Right now I am reaching far back into the recesses of my brain for moments of inspiration. These inspirational moments are drawn from one of my favorite parts of T4G, the Band of Bloggers pre-conference.

Registration cost for Band of Bloggers is very low, usually around $30 and includes a sack lunch from Chick-fil-a. Each attendee receives a haul of book. This year it was 30 titles total! And of course, this pre-conference is held at Southern Seminary, so attendees have the pleasure of walking this historic and beautiful seminary campus.

Band of Bloggers meets in tandem with T4G. It is a gathering of those who are interested in what happens in the Christian blogosphere. At each meeting a panel discussion takes place. This year Collin Hansen, an editor for the Gospel Coalition web blog, moderated the discussion with panelists Justin Taylor, Trevin Wax, Joe Thorn, Denny Burk, and Tim Brister.

Here are seven reflections from this year’s Band of Bloggers.

1. Bloggers aren’t pixels; they’re people.

If you’ve ever had the pleasure of meeting any of the men on the panel, you would discover that they are kind and pious men, every one of them. Watching them on display, speaking with candor and enjoying hearty banter with one another, is a joy.

2. We further Jesus’s platform like John the Baptist or Paul did.

One of the early points out the gate that Trevin Wax made is that we should not try to learn from how Jesus built His platform. If so, we’d be innately self-serving, because that is precisely what Jesus does and should do. His greatest joy is to make much of Himself. Our greatest joy is to make much of Him. Thus, we should learn from John the Baptist or Paul’s example. We must decrease so that He might increase.

3. Christian bloggers should be qualified and tested voices.

The panelists didn’t go so far as to say that Christian bloggers should be called to ministry, but they should be able handlers of the Word and qualified teachers. Anyone can start a blog and have a voice, but is that voice worthy of listeners. Readers should look at the qualifications of the blogger. Is the blogger theologically trained? Is the blogger a pastor or professor? Does the blogger have a reliable voice tested by time?

4. Blogs should be extensions of real life ministry with real life people.

Many of the bloggers on the panel explained how their blog started and continues as an extension of their ministry. Some of their key audience is their congregation or the classroom they influence in real life. If what is written in the digital world does not translate into help for the real world, then it fails the test of praxis. Theory must become practice.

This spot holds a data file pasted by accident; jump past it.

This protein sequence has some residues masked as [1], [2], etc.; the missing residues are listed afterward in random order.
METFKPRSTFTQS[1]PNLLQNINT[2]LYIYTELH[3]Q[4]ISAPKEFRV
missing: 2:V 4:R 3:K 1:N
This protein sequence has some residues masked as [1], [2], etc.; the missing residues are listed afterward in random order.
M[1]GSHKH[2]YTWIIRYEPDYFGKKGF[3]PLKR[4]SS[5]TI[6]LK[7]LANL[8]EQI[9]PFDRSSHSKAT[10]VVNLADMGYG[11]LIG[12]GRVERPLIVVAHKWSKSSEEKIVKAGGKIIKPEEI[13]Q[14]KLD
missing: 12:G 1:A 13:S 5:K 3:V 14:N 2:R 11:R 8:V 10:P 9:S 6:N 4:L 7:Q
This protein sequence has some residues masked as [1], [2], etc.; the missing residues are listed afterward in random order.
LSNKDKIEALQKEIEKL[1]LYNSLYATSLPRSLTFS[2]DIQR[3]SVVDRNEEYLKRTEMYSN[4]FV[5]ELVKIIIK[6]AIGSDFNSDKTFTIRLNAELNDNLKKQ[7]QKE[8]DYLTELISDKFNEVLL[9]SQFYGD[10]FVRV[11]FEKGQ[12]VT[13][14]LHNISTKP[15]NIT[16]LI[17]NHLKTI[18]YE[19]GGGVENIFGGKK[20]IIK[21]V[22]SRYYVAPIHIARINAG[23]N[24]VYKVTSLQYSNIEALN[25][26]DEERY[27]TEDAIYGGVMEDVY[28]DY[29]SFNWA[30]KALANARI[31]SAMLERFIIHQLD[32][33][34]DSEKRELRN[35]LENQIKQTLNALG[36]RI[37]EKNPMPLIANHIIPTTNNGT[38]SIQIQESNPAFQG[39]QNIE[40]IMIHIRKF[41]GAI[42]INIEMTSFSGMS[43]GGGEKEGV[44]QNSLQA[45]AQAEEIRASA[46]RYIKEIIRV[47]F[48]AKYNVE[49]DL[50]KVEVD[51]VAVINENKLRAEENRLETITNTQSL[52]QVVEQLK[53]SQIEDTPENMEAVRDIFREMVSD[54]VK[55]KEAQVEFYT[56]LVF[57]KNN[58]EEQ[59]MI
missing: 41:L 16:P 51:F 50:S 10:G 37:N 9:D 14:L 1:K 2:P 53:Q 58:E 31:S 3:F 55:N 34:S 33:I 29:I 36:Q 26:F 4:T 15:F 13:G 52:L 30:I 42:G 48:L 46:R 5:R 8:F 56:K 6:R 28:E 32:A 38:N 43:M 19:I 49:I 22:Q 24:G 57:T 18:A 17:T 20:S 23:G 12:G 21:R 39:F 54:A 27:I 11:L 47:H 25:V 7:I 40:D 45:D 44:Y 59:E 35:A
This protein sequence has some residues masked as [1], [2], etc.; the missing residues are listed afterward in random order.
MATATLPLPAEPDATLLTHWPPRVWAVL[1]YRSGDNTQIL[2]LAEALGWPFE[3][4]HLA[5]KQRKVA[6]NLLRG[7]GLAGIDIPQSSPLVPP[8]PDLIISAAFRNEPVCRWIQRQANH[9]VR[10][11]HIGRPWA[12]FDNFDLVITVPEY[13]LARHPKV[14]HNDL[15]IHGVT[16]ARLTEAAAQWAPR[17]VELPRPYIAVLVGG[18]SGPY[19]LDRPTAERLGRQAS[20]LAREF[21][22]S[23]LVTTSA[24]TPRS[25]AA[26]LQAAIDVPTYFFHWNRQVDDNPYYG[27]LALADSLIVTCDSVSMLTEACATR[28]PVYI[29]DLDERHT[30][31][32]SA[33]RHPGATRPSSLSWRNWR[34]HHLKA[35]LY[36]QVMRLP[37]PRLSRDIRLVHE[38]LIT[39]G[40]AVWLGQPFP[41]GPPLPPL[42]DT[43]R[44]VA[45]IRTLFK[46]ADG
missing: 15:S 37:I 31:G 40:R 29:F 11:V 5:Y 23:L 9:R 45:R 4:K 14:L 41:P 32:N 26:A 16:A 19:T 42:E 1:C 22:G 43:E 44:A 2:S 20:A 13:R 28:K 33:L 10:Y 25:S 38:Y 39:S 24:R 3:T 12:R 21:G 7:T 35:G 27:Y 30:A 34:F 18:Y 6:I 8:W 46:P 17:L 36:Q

5. Freedom and risk is attached to independent bloggers.

Independent bloggers have more freedom to speak to certain issues because they are not expected to represent an organization. This can be advantageous because independent bloggers have a freer voice. Sometimes this is the manner in which a blogger emerges out of anonymity. They give a timely word about a timely issue. They may even critique that which bloggers connected to an organization might wish to critique but have not the freedom to do so because of a tie to a tribe or organization.

Of course, with this freedom comes a lack of accountability. Independent bloggers should seek accountability with others who might hold them accountable for what they say.

6. Social media conscientiousness is important.

Possibly the most entertaining, used, and discussed bit from this years Band of Bloggers is spawned from Hansen’s last question directed to the panel. Should we ReTweet compliments? Justin Taylor brought this immediately into the arena of sin, by calling it just that. It is a manner of consciousness that should be addressed. It’s sin that must be put under the heel.

Too few of us think about these issues, whether one is a broadcaster, influencer, or participant. Our digital words have eternal consequences. Thank you Justin for bringing this to our attention.

 7. Bloggers selflessly serve others with their writing.

This is something that implicitly came out of the panel discussion. These guys took a couple hours to share with others something they care about. They didn’t have to do this with their time. They did it to serve others.

For the most part, people, even the panelists, don’t earn a living blogging. It is actually a costly practice. For most, it serves as an outlet of thinking and an extension of ministry. They do this to edify others. Their aim is our holiness.

Before we callously troll around a blog and tear apart someone’s writing, we should consider why it is written. Bloggers write to help. Bloggers write to divide right from wrong, truth from error. Bloggers write to serve.

This message came across in every way in which the panelists postured their responses. They wanted to further a discussion and guide the course of a movement in a beneficial, healthy, and orderly fashion.

If you want to listen to the discussion between Trevin Wax, Justin Taylor, Dr. Denny Burk, Joe Thorn and Collin Hansen please go here: http://www.sbts.edu/resources/conferences/band-of-bloggers-panel-discussion/